Over the past three decades, four different high schools in Jackson County have combined to win a total of eight state prep baseball championships.
However, despite all of that success on the diamond during that span, the county had never produced a player that served as a starting pitcher in a Major League Baseball game.
Until this week, that is.
East Central High product Konnor Pilkingington earned that historical status on Sunday when he started a game for the Cleveland Guardians against the Toronto Blue Jays. The homestanding Guardians pulled out a 4-3 win at Progressive Field.
Pilkington allowed two runs on three hits and three walks while striking out six in almost four innings of work during Sunday’s win over the Blue Jays. He didn’t factor into the decision.
Pilkington’s first three appearances with Cleveland came out of the bullpen, but he drew the start Sunday since the squad had to play a doubleheader Saturday. The southpaw threw 83 pitches in his start, striking out six against the Blue Jays’ potent offense. Pilkington will likely be used as a spot starter on other occasions this year by manager Terry Francona.
Pilkington earned a spot on Francona’s Opening Day roster as a reliever, and he tossed five scoreless innings across three appearances between two stints in the majors before he was optioned down to Columbus a second time on April 24. He’s made two starts at Triple-A since heading to the minors.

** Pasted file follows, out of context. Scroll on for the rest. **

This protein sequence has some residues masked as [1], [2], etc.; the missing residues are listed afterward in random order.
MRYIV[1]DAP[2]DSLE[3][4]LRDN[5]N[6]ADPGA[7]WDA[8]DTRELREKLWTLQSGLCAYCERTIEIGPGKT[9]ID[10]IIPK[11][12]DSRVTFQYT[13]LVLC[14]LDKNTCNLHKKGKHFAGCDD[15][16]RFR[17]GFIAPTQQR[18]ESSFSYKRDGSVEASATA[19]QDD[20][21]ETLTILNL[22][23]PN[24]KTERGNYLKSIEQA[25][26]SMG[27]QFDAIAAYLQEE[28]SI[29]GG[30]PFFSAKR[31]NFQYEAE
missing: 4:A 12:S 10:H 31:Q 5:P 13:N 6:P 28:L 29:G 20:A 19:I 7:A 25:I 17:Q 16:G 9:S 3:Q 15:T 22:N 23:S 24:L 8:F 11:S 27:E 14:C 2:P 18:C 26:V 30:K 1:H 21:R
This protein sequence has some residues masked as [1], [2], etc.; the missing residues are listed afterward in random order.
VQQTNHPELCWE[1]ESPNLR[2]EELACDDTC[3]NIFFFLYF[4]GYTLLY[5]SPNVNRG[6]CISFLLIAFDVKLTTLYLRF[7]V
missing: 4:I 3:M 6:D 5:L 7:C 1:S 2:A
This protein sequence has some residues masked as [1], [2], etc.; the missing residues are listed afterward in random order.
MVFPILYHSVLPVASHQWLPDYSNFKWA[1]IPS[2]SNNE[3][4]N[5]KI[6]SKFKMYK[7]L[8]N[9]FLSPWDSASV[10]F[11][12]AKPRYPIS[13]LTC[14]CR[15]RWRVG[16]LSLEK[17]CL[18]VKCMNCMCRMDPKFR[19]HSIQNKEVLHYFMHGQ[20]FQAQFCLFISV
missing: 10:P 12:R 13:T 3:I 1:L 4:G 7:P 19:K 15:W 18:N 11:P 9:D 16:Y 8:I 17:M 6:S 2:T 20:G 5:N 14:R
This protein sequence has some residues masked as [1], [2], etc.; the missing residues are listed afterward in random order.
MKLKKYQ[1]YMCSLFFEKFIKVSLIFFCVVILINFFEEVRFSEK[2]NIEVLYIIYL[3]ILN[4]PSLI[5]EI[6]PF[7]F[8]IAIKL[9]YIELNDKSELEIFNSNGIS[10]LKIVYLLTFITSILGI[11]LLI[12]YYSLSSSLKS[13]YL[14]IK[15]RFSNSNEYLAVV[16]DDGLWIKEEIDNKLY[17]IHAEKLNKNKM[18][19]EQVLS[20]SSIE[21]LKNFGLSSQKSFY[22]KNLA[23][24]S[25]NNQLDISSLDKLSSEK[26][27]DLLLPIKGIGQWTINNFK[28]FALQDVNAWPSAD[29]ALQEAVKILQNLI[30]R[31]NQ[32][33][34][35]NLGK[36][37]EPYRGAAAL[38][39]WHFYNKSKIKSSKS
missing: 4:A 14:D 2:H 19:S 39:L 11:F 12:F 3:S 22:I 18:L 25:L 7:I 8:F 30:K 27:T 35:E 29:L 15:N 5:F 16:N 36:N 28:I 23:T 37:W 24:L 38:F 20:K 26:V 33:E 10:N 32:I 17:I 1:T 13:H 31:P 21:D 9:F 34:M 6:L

In Sunday’s game, Franmitt Reyes scored the winning run on Óscar Mercado’s tiebreaking, two-out single in the eighth inning for the one run win.
Pilkington is one of a trio of southpaw hurlers that played prep baseball within 45 or so miles from one another in South Mississippi that reached the Majors this season.
Lucedale’s Justin Steele and Garrett Crochet of Ocean Springs all earned spots on the opening day roster as well for their respective teams, as Steele is starting for the Chicago Cubs and Crochet is on the injured list for the White Sox.
“It seems unusual, though I don’t know if you can attribute it to anything other than left-handers being a valuable commodity in baseball and thus more likely to stick around at the higher levels,” Jackson County native Creg Stephenson, a veteran sportswriter and amateur baseball historian, said. “It’s impressive though and something that area can certainly be proud of.”
The 6-foot-3, 230-pound Pilkington, who was a stalwart at East Central High, found out he had secured a spot on the Cleveland Guardians pitching staff over the final weekend before the season started. The 24-year-old Pilkington was obtained by Cleveland in a trade from the Chicago White Sox during the off-season.
In college, he was one of the standouts for Mississippi State as they made a run into the College World Series in 2018.